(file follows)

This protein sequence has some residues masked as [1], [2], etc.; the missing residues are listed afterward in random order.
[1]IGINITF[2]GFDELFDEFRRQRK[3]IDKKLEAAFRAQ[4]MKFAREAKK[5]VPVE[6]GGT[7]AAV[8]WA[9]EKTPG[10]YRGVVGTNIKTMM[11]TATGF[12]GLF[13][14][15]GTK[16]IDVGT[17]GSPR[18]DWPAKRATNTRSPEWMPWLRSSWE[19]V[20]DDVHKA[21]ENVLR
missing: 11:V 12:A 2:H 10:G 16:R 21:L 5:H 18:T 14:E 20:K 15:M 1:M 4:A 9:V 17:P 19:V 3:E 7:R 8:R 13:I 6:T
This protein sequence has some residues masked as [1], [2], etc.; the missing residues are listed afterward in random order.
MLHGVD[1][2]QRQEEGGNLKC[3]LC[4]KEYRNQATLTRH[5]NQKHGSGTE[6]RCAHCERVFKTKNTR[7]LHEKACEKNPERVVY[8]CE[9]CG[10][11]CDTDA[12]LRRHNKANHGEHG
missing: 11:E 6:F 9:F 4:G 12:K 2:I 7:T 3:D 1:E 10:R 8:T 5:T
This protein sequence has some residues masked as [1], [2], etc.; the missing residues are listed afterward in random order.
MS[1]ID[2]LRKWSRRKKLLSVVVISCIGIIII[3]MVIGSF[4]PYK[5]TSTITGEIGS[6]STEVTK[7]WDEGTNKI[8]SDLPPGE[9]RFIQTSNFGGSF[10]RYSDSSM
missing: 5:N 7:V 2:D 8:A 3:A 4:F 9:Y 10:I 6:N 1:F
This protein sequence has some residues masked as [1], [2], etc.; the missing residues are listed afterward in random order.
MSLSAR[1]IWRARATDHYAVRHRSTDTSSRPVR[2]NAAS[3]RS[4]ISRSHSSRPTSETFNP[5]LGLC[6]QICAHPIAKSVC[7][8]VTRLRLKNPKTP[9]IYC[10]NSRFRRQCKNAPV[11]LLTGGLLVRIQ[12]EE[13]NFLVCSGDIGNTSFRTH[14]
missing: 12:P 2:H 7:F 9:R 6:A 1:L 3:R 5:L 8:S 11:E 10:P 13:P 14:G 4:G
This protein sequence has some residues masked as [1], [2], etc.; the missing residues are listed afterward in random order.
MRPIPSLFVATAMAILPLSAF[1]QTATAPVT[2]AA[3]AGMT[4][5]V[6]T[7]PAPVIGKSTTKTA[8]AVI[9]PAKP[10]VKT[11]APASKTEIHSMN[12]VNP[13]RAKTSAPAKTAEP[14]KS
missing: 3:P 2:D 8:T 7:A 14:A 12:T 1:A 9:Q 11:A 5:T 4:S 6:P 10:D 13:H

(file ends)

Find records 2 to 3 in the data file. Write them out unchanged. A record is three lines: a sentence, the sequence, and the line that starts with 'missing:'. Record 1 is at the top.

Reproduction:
This protein sequence has some residues masked as [1], [2], etc.; the missing residues are listed afterward in random order.
MLHGVD[1][2]QRQEEGGNLKC[3]LC[4]KEYRNQATLTRH[5]NQKHGSGTE[6]RCAHCERVFKTKNTR[7]LHEKACEKNPERVVY[8]CE[9]CG[10][11]CDTDA[12]LRRHNKANHGEHG
missing: 11:E 6:F 9:F 4:G 12:K 2:I 7:T 3:D 1:E 10:R 8:T 5:T
This protein sequence has some residues masked as [1], [2], etc.; the missing residues are listed afterward in random order.
MS[1]ID[2]LRKWSRRKKLLSVVVISCIGIIII[3]MVIGSF[4]PYK[5]TSTITGEIGS[6]STEVTK[7]WDEGTNKI[8]SDLPPGE[9]RFIQTSNFGGSF[10]RYSDSSM
missing: 5:N 7:V 2:D 8:A 3:A 4:F 9:Y 10:I 6:N 1:F